How to Make Great Whole Bean Coffee at Home

There’s nothing like the delicious taste of a good cup of coffee, but purchasing a cuppa joe from the local cafe can be an expensive habit. The good news is you can make your own whole bean coffee at home and it can taste just as great as the store-bought stuff — if you follow a few tips and tricks.

What is Whole Bean Coffee?

Whole Bean Coffee at Home

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Whole bean coffee refers to coffee beans that have been roasted. The roasted beans are packaged and shipped to coffee shops, grocery stores, and customers. They’re still not ready to be brewed, however, as you’ll need to grind them before doing so. This is something that is easy to do at home.

Whole Bean vs. Ground Coffee

The biggest difference between whole bean and ground coffee is the surface area that is exposed to oxygen. For whole bean coffee, only the outer part of the bean is exposed, while with ground coffee the smaller grounds are exposed. This exposure to oxygen diminishes the flavor profile of the bean, resulting in a less delicious tasting cup of coffee. This is why coffee connoisseurs insist on preserving the whole bean until just before the coffee is ready to be brewed for the best tasting cup.

Why Use Whole Bean Coffee?

The biggest reason to use whole bean coffee when brewing at home is to preserve the flavor profile of the coffee. Although it tastes better when used within a month of roasting, whole bean coffee can stay fresh-tasting for up to a year or more when stored correctly. Once the coffee has been ground, it should be used within two to three months for the best experience.1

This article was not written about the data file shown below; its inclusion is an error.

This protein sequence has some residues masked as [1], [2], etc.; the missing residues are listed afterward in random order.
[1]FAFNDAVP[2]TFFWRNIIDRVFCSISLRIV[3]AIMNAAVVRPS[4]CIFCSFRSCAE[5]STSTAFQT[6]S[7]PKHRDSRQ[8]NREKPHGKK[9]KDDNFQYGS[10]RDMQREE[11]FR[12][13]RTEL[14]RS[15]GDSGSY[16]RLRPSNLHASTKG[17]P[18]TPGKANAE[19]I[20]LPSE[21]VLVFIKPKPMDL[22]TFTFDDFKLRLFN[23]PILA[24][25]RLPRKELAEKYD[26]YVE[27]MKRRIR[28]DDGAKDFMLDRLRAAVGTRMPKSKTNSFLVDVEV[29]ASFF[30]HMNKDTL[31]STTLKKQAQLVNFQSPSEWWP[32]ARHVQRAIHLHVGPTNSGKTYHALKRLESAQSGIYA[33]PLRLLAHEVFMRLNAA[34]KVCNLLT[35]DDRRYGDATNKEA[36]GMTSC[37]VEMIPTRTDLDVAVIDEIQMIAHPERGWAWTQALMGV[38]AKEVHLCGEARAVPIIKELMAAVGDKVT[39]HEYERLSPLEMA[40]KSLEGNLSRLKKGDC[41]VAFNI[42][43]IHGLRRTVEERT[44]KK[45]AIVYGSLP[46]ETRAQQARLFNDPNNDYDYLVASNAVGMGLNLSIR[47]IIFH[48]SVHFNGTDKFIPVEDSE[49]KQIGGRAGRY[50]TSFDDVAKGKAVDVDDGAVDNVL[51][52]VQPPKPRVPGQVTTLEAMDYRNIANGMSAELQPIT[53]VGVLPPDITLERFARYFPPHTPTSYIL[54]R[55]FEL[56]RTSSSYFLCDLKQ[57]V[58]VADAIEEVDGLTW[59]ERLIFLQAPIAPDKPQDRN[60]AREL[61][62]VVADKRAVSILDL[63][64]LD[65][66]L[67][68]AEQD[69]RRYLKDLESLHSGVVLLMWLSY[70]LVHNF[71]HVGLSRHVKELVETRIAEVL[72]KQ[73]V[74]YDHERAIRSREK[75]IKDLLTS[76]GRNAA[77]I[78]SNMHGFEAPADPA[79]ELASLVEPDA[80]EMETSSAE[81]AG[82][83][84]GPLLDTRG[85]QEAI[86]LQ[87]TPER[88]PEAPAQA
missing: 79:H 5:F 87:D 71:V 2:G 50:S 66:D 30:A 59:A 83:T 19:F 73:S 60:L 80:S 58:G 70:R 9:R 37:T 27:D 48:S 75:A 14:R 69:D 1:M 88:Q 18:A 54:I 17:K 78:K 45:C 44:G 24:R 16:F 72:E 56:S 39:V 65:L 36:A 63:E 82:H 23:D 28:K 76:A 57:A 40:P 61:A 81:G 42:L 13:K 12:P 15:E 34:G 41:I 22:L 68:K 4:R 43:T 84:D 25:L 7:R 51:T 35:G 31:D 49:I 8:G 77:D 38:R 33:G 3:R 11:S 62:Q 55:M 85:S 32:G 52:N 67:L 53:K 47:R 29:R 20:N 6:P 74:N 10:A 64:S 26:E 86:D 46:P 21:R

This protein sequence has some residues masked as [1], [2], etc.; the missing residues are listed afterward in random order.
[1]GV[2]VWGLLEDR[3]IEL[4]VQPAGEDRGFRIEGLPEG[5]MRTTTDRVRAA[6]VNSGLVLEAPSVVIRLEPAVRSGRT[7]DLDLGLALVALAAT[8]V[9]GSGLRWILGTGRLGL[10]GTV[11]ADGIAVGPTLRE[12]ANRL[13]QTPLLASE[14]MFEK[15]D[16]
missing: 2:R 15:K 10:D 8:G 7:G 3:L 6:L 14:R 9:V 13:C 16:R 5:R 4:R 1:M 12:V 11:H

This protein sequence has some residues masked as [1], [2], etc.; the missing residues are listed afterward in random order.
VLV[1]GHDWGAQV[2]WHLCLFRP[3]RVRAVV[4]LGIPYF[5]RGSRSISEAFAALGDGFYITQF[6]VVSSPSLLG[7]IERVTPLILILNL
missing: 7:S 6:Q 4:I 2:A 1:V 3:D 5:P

Benefits of Using Whole Bean Coffee

Whole Bean Coffee at Home

Image courtesy of Pixabay

There are several benefits of using whole bean coffee, including:

  • Freshness. Freshness is the biggest benefit of using whole bean coffee. If you want your coffee to have the best possible taste and aroma, grinding beans right before you brew them is the way to go.
  • Choice of grind. Another benefit of whole bean coffee is that you can adjust the grind level to suit your brewing needs. – You will be able to customize the taste, of course, but also the caffeine concentration, as well.2 You can do a coarser grind for French press style coffee, or a finer grind if working with espresso. Most pre-ground coffee available at the grocery store has been ground for use with a drip coffee maker and will be either too coarse or too fine for other brewing methods.
  • Better coffee. Ultimately, using whole bean coffee and grinding your own beans is the best part of the experience. Pre-packaged and pre-ground coffee does not have the same craft and quality that buying whole beans gives you. Most supermarket coffee is of a lower quality, even aside from the flavor loss from grinding.

Does Grinding Coffee Take a Lot of Time?

With an electric coffee grinder, it takes 30 seconds or less to grind enough coffee for your morning brew. You can go the old-school route and use a hand grinder, which is slower but still likely to only add 2-4 minutes to your routine. While pre-ground coffee is more convenient, it doesn’t really save you much time in the overall process. Once you’ve ground the coffee, you can still choose an ultra-convenient and reasonably priced coffee maker.